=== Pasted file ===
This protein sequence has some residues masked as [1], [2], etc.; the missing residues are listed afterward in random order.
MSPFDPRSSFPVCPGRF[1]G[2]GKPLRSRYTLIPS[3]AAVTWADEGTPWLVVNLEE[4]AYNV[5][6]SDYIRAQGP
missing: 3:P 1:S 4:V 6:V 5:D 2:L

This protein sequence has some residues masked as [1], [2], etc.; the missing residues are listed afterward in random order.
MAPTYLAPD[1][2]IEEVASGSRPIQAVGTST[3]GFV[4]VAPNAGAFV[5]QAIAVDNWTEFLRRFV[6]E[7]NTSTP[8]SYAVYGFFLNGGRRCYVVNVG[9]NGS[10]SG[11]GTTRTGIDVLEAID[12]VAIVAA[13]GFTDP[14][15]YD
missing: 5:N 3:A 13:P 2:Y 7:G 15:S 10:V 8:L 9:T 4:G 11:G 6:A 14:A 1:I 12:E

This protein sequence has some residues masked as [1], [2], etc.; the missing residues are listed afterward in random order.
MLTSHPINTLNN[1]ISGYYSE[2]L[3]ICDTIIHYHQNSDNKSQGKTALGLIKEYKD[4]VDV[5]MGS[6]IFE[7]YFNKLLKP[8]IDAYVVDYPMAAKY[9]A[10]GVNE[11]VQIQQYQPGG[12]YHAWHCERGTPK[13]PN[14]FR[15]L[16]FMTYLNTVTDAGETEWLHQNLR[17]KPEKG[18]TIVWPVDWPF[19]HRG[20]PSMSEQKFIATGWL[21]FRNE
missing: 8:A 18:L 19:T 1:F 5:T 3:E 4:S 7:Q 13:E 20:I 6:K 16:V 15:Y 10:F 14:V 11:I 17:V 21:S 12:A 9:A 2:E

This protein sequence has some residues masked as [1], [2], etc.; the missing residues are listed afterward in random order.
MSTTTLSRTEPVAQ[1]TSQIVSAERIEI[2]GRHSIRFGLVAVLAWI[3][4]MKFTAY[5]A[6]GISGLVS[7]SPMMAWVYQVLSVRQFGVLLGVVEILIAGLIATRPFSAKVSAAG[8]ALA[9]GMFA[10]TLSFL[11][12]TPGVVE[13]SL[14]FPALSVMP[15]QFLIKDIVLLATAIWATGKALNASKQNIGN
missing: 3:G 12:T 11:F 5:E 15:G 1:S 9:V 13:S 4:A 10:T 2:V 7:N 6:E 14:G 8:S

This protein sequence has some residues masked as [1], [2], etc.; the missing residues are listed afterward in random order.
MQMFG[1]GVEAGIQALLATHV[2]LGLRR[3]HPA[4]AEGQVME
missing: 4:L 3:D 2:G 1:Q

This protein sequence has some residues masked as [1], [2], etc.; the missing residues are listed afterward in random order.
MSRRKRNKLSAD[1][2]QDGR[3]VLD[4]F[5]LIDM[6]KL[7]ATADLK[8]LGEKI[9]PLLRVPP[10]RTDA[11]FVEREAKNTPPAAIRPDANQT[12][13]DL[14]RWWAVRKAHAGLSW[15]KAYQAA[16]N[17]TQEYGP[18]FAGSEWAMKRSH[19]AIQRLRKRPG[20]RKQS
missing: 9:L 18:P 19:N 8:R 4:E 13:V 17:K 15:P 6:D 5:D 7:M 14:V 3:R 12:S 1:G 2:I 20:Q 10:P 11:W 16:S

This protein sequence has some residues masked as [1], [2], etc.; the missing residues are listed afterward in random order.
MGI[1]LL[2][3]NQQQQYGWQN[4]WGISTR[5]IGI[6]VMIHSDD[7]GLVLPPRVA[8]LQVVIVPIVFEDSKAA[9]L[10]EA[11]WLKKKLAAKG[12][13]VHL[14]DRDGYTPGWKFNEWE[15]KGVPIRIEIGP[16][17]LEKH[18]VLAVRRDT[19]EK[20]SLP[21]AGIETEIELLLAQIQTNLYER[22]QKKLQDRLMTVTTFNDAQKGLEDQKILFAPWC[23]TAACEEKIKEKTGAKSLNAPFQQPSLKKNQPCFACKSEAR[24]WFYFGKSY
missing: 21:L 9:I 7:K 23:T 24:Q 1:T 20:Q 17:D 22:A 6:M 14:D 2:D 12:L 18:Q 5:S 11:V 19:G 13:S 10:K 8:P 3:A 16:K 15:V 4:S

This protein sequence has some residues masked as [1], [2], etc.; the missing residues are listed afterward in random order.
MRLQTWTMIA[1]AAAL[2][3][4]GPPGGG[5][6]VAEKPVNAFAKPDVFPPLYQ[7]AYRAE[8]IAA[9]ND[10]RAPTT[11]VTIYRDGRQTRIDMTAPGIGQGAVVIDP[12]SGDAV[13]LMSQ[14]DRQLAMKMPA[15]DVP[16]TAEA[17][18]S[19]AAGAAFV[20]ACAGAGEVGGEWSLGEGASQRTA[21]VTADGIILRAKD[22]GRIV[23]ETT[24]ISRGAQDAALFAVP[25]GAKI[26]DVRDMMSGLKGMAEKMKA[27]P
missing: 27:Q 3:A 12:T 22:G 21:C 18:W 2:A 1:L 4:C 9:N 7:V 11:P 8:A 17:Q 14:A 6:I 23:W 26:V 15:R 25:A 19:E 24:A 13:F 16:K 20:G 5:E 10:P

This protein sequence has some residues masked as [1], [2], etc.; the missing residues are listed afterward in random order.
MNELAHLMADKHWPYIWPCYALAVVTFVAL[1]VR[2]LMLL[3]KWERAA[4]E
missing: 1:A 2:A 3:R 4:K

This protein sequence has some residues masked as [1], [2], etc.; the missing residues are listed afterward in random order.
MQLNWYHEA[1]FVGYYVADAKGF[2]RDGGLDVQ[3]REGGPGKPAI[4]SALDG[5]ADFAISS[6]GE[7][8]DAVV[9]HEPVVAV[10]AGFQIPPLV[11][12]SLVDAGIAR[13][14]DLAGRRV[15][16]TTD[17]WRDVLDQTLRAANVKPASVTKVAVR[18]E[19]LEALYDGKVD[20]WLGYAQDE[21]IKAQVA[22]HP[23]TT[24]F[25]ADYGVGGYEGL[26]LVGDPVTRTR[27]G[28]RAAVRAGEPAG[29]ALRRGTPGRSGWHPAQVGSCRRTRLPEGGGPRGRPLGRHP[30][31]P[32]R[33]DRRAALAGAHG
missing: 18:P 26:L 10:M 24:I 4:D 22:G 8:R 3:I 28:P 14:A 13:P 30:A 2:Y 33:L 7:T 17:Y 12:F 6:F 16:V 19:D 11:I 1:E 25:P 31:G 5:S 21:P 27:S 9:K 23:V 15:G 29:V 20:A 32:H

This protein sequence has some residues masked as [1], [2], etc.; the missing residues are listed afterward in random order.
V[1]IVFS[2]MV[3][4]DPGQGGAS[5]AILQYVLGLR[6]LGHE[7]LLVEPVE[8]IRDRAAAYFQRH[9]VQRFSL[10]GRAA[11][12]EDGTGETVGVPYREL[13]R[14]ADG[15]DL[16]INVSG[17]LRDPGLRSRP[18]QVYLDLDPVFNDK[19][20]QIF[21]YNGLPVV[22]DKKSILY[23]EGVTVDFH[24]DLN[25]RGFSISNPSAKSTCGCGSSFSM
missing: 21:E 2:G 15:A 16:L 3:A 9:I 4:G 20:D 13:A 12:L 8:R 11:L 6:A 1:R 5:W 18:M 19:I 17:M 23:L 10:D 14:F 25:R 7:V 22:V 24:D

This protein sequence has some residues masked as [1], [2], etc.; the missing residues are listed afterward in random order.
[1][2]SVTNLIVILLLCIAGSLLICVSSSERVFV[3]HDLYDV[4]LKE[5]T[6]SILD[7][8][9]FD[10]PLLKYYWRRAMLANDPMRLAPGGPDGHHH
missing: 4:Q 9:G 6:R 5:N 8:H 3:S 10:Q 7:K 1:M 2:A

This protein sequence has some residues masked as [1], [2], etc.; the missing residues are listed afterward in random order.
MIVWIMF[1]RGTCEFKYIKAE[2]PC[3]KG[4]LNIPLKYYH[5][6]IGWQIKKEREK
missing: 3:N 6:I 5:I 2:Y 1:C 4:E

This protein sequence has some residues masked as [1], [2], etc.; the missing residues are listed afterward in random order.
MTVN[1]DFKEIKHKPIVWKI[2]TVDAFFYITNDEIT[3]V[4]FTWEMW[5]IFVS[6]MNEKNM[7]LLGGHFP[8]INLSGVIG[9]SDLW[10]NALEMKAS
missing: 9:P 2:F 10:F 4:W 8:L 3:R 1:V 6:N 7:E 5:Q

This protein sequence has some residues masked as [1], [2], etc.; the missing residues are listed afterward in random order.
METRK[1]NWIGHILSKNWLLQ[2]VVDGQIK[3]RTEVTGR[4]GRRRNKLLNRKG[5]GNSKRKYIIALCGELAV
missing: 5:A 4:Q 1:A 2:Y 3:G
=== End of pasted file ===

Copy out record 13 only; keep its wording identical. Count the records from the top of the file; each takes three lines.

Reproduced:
This protein sequence has some residues masked as [1], [2], etc.; the missing residues are listed afterward in random order.
MIVWIMF[1]RGTCEFKYIKAE[2]PC[3]KG[4]LNIPLKYYH[5][6]IGWQIKKEREK
missing: 3:N 6:I 5:I 2:Y 1:C 4:E